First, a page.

While it is common to cite opinion polls to “prove” that the German public is opposed to the war (I’m sorry, we’re not talking about a war, of course) in Afghanistan, the government doesn’t see fit to actually communicate why German forces are there in the first place, what our strategy is, and that, in fact this isn’t a “robust stabilization mission”. In fact, most references to the participation if the Bundeswehr in the ISAF mission reinforce the picture of the armed relief organization.
The obvious discrepancy between the official presentation and the reality of the ground probably only creates the opposition to the mission.

All this isn’t limited to the leftist parties so, unlike commenter #1 at atlantic-community, I doubt that we’ll see a totally different approach with a Christian Democrats/Free Democrats government. Their electorates are as critical of the mission as the Social Democrats’/Greens’/Left Party’s ones. Isolationism isn’t limited to on part of the political spectrum, only the reasons differ somewhat. (Pretty much like the always reliable anti-Americanism.)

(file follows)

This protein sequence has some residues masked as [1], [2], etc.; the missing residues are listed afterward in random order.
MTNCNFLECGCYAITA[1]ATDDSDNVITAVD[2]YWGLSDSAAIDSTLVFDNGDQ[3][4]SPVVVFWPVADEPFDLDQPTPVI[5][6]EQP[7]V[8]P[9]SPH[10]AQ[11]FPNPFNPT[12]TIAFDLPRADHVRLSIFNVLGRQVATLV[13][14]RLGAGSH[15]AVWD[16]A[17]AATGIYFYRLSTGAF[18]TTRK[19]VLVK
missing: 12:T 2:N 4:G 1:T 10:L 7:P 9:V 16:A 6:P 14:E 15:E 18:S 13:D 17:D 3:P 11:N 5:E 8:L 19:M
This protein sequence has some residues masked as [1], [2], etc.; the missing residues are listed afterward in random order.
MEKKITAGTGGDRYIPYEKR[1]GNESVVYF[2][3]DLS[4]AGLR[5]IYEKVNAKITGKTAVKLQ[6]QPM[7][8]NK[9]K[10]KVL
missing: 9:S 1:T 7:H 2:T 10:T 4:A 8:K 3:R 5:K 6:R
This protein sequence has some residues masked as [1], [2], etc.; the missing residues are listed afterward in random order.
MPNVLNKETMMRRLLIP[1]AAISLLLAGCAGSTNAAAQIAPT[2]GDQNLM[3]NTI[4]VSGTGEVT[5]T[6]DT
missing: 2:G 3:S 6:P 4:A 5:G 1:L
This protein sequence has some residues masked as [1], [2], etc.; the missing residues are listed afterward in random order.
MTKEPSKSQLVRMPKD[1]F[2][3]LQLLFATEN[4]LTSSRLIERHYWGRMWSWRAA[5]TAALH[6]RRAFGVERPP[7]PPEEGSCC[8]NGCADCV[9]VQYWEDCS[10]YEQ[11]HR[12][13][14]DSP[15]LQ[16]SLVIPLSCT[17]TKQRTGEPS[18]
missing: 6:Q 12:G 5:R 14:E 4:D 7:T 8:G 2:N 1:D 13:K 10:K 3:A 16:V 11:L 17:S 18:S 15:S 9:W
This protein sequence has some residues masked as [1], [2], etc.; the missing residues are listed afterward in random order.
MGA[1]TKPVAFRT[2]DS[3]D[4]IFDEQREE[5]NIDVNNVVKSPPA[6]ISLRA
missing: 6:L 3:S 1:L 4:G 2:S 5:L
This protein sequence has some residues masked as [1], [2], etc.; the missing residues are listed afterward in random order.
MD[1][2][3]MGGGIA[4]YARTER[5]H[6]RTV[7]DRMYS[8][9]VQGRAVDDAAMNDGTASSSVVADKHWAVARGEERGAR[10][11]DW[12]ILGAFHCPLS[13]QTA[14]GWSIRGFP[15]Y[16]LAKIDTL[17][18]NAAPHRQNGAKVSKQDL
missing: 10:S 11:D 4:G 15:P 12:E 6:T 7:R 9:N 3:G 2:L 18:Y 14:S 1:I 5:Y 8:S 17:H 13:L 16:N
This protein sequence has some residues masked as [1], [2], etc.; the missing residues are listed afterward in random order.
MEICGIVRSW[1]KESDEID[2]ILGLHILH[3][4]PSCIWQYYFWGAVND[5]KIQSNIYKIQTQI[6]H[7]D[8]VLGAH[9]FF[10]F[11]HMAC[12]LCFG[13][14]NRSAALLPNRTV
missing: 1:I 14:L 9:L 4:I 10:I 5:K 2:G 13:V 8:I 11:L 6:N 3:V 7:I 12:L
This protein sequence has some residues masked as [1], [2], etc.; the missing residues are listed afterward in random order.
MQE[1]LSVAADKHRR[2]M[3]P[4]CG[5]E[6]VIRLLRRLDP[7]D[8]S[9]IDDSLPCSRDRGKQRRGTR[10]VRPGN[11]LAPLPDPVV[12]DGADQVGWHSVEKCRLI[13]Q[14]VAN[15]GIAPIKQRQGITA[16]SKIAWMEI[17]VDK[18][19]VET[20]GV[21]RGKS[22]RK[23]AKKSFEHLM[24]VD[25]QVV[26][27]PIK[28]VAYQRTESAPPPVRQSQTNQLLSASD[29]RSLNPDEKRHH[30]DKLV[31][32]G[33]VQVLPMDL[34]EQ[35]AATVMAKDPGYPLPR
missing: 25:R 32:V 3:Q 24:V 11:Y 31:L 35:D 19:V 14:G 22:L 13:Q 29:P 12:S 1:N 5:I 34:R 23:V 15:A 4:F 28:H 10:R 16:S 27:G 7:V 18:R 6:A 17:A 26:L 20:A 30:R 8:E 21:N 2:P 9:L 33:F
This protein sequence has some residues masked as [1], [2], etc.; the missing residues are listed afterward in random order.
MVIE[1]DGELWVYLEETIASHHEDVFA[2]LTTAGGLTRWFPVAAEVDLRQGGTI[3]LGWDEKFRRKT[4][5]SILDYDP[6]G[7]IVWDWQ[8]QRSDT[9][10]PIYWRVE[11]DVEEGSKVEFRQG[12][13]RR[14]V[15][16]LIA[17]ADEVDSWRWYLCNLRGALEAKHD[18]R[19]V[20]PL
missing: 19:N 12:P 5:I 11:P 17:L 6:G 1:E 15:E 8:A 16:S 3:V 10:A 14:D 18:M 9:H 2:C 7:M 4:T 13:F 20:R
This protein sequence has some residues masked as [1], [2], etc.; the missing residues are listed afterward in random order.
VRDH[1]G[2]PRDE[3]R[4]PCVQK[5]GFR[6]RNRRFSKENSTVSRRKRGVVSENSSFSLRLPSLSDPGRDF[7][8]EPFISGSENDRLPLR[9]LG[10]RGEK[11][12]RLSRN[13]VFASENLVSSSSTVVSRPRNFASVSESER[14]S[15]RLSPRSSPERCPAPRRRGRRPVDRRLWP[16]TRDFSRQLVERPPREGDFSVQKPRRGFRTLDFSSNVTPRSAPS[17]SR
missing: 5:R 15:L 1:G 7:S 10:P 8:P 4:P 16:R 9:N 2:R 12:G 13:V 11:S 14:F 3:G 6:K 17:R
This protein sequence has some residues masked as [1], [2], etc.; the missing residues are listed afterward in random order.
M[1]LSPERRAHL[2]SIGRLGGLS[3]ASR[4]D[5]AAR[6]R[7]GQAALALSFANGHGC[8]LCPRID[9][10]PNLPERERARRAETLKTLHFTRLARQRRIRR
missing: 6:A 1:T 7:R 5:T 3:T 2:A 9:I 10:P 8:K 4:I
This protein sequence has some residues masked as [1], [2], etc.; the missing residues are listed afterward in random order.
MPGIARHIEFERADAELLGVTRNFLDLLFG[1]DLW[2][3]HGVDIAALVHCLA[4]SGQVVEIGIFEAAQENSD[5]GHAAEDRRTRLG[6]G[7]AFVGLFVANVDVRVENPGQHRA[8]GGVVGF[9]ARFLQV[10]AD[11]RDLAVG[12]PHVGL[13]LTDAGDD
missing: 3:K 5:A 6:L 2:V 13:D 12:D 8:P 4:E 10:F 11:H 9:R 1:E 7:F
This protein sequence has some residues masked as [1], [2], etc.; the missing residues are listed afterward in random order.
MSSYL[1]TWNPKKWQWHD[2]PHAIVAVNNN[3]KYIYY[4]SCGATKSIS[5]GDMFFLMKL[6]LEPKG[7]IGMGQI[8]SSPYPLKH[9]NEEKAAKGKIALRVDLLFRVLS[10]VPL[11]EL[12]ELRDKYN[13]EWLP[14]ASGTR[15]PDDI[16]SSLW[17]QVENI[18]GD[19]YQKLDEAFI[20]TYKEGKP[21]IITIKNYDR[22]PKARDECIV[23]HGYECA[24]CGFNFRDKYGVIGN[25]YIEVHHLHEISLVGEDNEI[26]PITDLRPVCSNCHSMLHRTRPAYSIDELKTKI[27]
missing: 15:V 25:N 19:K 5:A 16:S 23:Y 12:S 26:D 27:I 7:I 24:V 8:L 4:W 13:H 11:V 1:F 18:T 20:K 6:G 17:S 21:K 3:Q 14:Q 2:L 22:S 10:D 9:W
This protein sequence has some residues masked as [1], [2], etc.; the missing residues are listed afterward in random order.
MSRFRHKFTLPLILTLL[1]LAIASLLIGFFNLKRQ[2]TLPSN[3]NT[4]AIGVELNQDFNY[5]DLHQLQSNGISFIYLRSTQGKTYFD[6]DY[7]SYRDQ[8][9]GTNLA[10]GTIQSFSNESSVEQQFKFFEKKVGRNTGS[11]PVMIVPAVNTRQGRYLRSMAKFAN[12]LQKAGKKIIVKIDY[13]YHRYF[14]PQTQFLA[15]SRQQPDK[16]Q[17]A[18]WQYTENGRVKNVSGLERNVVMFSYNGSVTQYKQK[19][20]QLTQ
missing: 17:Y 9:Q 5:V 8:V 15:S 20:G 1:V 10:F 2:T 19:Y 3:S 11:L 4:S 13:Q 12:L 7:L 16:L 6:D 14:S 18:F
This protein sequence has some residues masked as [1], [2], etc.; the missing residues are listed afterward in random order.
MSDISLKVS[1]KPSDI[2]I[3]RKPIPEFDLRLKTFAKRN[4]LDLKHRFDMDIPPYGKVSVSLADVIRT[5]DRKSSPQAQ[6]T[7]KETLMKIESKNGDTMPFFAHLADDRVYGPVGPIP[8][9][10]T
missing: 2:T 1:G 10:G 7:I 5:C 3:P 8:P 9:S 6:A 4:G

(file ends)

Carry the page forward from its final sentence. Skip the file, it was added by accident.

Maybe all this isn’t fair. After all, it wasn’t until 18 years ago that Germany really pursued a fully independent foreign policy. Various institutional changes have been made, despite the usual inertia of the political and military bureaucracies. They are still lacking, the difference between aspirations and reality is still big.
Also, what does “behaving like a real army” mean? Lets not forget that the motto of the German armed forces during the Cold War has been “knowing how to fight, in order not to have to”. After all, COIN is “the graduate level of war”.
Moreover, what’s an officer to do when the politicians decide to give him only very restricted ROE?

Still, what bothers me is that it is not as if Germany had to build a COIN doctrine and according procedures from scratch. The institutional knowledge of the allies exists. It is not used, however. Instead German politicians (and soldiers!) are quick to condemn US (or, for example, British) actions and claim the superiority of the German approach far too often.

There is a certain irony now in seeing German officials repeat all the mistakes made by our allies before—even though it’s a sad one.